And now, concerned parents can add Monday nights to the list. At 8:00 p.m. ET, in what was once considered the Family Hour, Fox shows the brutal drama Prison Break. While the program has always focused on the seamy and violent world behind bars, this season’s episodes have positively wallowed in savage violence, with a particular emphasis on torture. For example, in the January 14th episode viewers saw the innocent Michael confined to a sweatbox; inmate Whistler tied up and roughly interrogated; and, most disturbingly of all, the character Gretchen is strapped to a chair and waterboarded  --  plastic wrap is stretched over her face and a hose is turned on her, thus simulating drowning.  As Gretchen thrashes about in agony, Michael and Whistler are forced to listen to the torture. (Perhaps Fox feels that, with 24’s strike-imposed hiatus, Prison Break must keep up Fox’s tradition of depicting vicious torture.)  Additionally, viewers saw Gretchen stabbing, kicking and shooting a man dead;  prisoners Octavio and Bellick fighting in a barbarous boxing match to the death, with Bellick hitting Octavio in the face, then in the groin, their inmate audience cheering as Octavio falls to the ground with a blood-covered face, apparently dead; and the sadistic T Bag kicking the drug-addicted Mahone while saying, "When you're up all night and diarrhea is running down both your legs and vomit is in your hair, don't come crawling back." While all of this may constitute a genuine portrayal of life in a South American prison, the relentlessly depressing emphasis on torture and brutality is not one to which most parents would like their young children exposed.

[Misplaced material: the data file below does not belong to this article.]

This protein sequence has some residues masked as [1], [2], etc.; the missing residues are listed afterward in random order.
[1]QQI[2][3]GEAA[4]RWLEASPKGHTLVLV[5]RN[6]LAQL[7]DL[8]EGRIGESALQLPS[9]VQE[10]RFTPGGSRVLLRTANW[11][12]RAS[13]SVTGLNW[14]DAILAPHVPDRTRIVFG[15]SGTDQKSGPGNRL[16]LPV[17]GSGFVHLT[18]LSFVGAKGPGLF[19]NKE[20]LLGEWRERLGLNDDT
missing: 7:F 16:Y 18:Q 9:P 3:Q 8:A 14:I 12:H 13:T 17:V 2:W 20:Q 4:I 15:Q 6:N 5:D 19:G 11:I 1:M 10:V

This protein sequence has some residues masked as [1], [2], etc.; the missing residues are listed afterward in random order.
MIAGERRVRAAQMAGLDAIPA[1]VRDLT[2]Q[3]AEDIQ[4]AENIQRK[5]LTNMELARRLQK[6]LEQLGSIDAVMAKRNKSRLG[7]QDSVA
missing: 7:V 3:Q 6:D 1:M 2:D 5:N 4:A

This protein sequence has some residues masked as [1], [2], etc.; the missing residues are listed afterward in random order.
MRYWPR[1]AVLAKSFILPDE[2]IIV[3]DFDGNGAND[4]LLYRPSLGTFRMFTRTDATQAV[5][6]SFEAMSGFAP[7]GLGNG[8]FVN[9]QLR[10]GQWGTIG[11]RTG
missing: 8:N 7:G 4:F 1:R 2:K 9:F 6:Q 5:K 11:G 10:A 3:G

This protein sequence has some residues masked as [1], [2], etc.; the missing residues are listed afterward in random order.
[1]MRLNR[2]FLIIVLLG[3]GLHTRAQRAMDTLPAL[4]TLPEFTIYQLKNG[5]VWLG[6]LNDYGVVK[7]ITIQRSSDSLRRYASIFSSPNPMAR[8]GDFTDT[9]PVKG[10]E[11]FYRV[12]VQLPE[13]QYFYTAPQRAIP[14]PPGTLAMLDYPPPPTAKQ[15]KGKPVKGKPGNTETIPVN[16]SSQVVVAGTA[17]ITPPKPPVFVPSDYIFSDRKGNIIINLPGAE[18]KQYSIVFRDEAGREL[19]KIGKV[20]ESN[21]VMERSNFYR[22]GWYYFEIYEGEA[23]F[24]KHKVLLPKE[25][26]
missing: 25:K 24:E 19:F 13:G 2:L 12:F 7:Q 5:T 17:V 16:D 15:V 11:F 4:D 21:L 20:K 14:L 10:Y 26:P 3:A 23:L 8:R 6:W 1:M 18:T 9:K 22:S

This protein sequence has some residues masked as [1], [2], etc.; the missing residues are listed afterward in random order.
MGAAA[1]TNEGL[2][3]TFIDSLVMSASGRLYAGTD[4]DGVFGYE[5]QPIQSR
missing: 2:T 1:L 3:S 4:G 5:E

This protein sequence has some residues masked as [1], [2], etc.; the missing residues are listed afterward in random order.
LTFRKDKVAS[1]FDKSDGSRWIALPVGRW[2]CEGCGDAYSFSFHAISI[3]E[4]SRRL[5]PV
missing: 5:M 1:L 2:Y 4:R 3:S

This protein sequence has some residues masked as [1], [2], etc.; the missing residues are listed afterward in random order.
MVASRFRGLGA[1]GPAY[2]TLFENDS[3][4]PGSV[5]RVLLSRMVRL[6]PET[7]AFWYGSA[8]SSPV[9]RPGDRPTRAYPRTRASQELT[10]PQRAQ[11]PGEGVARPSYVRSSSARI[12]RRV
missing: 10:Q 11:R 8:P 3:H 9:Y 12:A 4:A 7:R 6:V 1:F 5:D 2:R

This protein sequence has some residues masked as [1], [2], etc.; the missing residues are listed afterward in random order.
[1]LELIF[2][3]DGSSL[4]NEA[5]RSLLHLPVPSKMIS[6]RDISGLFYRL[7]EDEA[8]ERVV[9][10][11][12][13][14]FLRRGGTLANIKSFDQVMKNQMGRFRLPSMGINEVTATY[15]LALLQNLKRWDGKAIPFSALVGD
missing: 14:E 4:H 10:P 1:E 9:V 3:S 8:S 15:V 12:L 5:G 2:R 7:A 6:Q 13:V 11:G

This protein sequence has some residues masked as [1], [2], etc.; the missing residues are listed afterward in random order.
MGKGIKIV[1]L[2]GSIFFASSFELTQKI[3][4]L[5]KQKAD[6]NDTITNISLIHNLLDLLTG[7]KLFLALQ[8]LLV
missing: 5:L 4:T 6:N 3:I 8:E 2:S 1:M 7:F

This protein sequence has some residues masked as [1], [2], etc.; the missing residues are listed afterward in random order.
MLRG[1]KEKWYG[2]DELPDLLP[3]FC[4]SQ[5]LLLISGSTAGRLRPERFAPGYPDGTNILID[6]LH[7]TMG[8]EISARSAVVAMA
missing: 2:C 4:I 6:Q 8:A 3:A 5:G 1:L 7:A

And the situation does not improve at 9:00 p.m. ET, now home to the new, ultra-violent science-fiction drama Terminator: The Sarah Connor Chronicles. While it would not be realistic to expect a program based on the Terminator movie franchise to be a gentle, harmless fantasy program – each of the Terminator movies was rated R, and featured prodigious amounts of graphic violence and profanity – yet neither was it necessary for the Sarah Connor spin-off to be as extreme as it was.